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Voyage à l'Île de Ceylan, fait dans les années 1797 à 1800 ; Contenant l'Histoire, la Géographie et la Description des moeurs des habitans, ainsi que celle des productions naturelles du pays, par Robert Percival, Suivi de la relation d'une Ambassade envoyée, en 1800, au roi de Candy ; orné de plusieurs Planches, et d'une Carte de l'île de Ceylan, dressée par M. Arrowsmith, d'après l'original appartenant à la Compagnie de Indes Orientales. Traduit de l'anglais par P.F. Henry. (2 volumes)
Paris: Dentu 1803. First French Edition. [2], 6, 316 pages + 2 maps + [4], 304 + 2 folding maps. Two volumes bound in one. 3/4 vellum over paper boards (paper spine labels, now illegible). Stamped exlibrary copy with several institutional stamps on title page and early Library of Congress / Smithsonian Deposit label on front pastedown. Surplus Library of Congress Stamp on rear flyleaf. (title page too closely reglued at some point with some marginal tearing of the paper). Very occasional foxing. The four folding plates are printed on thick paper, and in excellent condition noting some minor brown spots, refolds, and minor offsetting. Text in French. Boards. The first edition was published in London in English in the same year, this is the first French edition. Percival was a traveler and writer, and authored this work and another "An Account of the Cape of Good Hope, containing an Historical View of its original Settlement by the Dutch, and a Sketch of its Geography, Productions, the Manners and Customs of its Inhabitants,' &c., London, 1804"... "In 1797 he also visited Ceylon, where he speaks of residing three years, and of which he wrote and published a description: 'An Account of Ceylon, with the Journal of an Embassy to the Court of Candy,' London, 1803. In this he notices the effects of the Portuguese and Dutch rule, which looked (especially the former) as if it 'tried to counteract as much as possible the natural advantages of the island.' He gives various instances of Dutch cruelty and treachery, and attempts to characterise three classes of 'natives'--the Cingalese of the coast, the Candians of the interior, and the Malays. The pearl fishery, the town and forts of Colombo, the salt works of the island, the staple commodity of cinnamon, above all, the inland capital of Candy, are noticed in other chapters. Sydney Smith declared the work to 'abound with curious and important information.' Percival died in 1826." (DNB). Near Fine.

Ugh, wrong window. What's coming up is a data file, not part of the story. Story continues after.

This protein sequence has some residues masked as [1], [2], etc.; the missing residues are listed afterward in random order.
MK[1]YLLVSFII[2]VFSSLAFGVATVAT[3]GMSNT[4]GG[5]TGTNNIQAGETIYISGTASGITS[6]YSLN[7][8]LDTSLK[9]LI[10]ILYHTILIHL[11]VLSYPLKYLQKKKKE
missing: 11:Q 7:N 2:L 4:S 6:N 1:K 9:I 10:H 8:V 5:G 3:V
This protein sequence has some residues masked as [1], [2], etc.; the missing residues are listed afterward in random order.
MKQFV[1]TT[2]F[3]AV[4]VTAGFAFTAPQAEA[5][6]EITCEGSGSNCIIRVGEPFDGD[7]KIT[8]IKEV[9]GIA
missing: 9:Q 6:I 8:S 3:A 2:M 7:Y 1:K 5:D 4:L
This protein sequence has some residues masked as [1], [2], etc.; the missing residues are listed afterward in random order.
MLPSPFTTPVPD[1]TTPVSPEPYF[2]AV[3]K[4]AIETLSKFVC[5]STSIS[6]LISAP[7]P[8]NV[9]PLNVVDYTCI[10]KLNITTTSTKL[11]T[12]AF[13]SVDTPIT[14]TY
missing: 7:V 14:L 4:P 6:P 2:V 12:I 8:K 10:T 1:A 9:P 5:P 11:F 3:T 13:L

[Bookseller: Kuenzig Books ABAA]
Last Found On: 2017-11-22           Check availability:      Direct From Seller    


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